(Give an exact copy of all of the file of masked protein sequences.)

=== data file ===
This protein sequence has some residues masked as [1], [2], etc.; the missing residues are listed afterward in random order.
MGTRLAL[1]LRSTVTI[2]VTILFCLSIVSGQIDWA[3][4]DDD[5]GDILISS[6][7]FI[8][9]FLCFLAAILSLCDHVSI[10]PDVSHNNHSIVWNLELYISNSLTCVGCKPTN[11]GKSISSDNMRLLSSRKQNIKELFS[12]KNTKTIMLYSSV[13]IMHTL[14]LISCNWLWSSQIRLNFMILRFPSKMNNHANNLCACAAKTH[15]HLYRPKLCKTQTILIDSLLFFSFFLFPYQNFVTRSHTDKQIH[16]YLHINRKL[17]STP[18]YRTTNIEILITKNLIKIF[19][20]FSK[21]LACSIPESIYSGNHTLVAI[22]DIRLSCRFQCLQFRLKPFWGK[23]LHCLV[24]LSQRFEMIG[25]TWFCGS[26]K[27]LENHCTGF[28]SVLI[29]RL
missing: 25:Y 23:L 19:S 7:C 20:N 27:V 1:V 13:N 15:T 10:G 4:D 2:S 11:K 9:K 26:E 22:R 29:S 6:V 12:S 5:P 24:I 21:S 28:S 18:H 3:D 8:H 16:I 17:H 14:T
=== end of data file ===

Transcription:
This protein sequence has some residues masked as [1], [2], etc.; the missing residues are listed afterward in random order.
MGTRLAL[1]LRSTVTI[2]VTILFCLSIVSGQIDWA[3][4]DDD[5]GDILISS[6][7]FI[8][9]FLCFLAAILSLCDHVSI[10]PDVSHNNHSIVWNLELYISNSLTCVGCKPTN[11]GKSISSDNMRLLSSRKQNIKELFS[12]KNTKTIMLYSSV[13]IMHTL[14]LISCNWLWSSQIRLNFMILRFPSKMNNHANNLCACAAKTH[15]HLYRPKLCKTQTILIDSLLFFSFFLFPYQNFVTRSHTDKQIH[16]YLHINRKL[17]STP[18]YRTTNIEILITKNLIKIF[19][20]FSK[21]LACSIPESIYSGNHTLVAI[22]DIRLSCRFQCLQFRLKPFWGK[23]LHCLV[24]LSQRFEMIG[25]TWFCGS[26]K[27]LENHCTGF[28]SVLI[29]RL
missing: 25:Y 23:L 19:S 7:C 20:N 27:V 1:V 13:N 15:T 10:G 4:D 2:S 11:K 9:K 26:E 22:R 29:S 6:V 12:S 5:P 24:I 21:S 28:S 18:H 3:D 8:H 16:I 17:H 14:T